I'll show how to install and configure application. Our goal is to make configuration which will append different disclaimers per domain. Go to download page and get proper files for our platform. Server module is mandatory to install, desktop module works on two platforms (Windows or Linux), so we can choose between them.

Install server module
Add execute permission and run with --auto parameter, it will use default values and will install in default directory /opt/msh-ds.
# chmod +x msh-ds-milter.bin
# ./msh-ds-milter.bin --auto
If we have customized environment see more about custom parameters. After installation MTA server will be reloaded and milter will automatically run.
Make sure that defaults TCP ports 1107, 1108 are not blocked but our firewall.
Install desktop module

If we choose Windows version then run setup.exe and click couple of times Next button. If we choose Linux version then add executable bit and run install script without parameters.
$ chmod +x msh-ds-admin.bin
$ ./msh-ds-admin.bin
Run and make some rules
Run Administrator Panel. On Windows desktop find a new position in menu start. On Linux desktop an application is installed in our home directory in msh-ds-admin directory. After installation we'll need to connect to server where we installed milter extension.
Create new rule in Disclaimer Rules node. The task is easy, we want to add company disclaimer at the bottom of each message, but different disclaimer per domain. Of course we don't want to duplicate disclaimers if recipients reply several times to the same message.
Pic. Message Sender condition. This condition matches messages that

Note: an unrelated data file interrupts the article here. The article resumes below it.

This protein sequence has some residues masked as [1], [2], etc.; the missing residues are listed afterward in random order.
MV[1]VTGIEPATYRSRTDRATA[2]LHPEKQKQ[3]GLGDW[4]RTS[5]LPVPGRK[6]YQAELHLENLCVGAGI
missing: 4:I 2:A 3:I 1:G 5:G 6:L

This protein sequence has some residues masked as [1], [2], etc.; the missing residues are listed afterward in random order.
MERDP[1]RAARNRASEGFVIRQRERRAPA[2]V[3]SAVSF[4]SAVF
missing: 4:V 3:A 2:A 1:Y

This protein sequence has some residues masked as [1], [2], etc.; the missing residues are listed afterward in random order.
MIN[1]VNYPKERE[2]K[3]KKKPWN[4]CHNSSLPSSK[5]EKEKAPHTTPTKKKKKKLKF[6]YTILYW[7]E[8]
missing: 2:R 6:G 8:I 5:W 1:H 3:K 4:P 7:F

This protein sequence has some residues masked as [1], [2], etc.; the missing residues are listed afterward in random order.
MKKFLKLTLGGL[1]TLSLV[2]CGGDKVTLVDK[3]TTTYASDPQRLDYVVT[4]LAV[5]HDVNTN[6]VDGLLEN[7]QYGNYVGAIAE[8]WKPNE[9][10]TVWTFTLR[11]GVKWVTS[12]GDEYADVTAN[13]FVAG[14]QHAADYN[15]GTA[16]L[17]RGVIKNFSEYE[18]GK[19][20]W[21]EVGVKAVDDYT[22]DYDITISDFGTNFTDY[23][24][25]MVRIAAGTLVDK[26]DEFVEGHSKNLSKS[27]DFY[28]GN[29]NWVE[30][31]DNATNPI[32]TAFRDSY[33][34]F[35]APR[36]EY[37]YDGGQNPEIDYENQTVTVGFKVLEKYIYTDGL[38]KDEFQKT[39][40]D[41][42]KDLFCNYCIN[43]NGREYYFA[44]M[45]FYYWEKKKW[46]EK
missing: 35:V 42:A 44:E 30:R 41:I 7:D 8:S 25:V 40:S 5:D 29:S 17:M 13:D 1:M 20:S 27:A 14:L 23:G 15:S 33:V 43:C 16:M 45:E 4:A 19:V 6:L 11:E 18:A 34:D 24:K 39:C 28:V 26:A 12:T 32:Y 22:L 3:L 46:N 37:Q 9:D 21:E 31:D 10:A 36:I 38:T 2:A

are sent by senders within the specified scope.
1. Create disclaimer for both e-mail message formats: HTML and Plain Text.
2. Define which messages should have footer. Choose from menu Message Sender condition. Put here * value.
3. Probably some messages need to be skipped (cron jobs, mailing lists, etc.), use Exceptions to define exclusions. To skip adding another disclaimer choose Message Keyword Searching exception and put some text which you have in disclaimer template.
4. Rules execution path. Do we need to process another rules? Yes. Set proper options when disclaimer is added or not.
5. On the last step define rule name.
Now we're almost done. Create second rule and do exactly like previous, but set * in Message Sender condition and make different template.
Test it and have fun
Save the changes and we're ready to test our settings. Jump to our mail client and send test message to someone (it can be to ourself).

Use database-tools for backup data

Every common database has some tools to backup your data.
e.g.: PostgreSQL --> pg_dump, MySQL --> mysqldump

Look at the documentation of the backup tool from your database and use it for the entire schema/database of you application.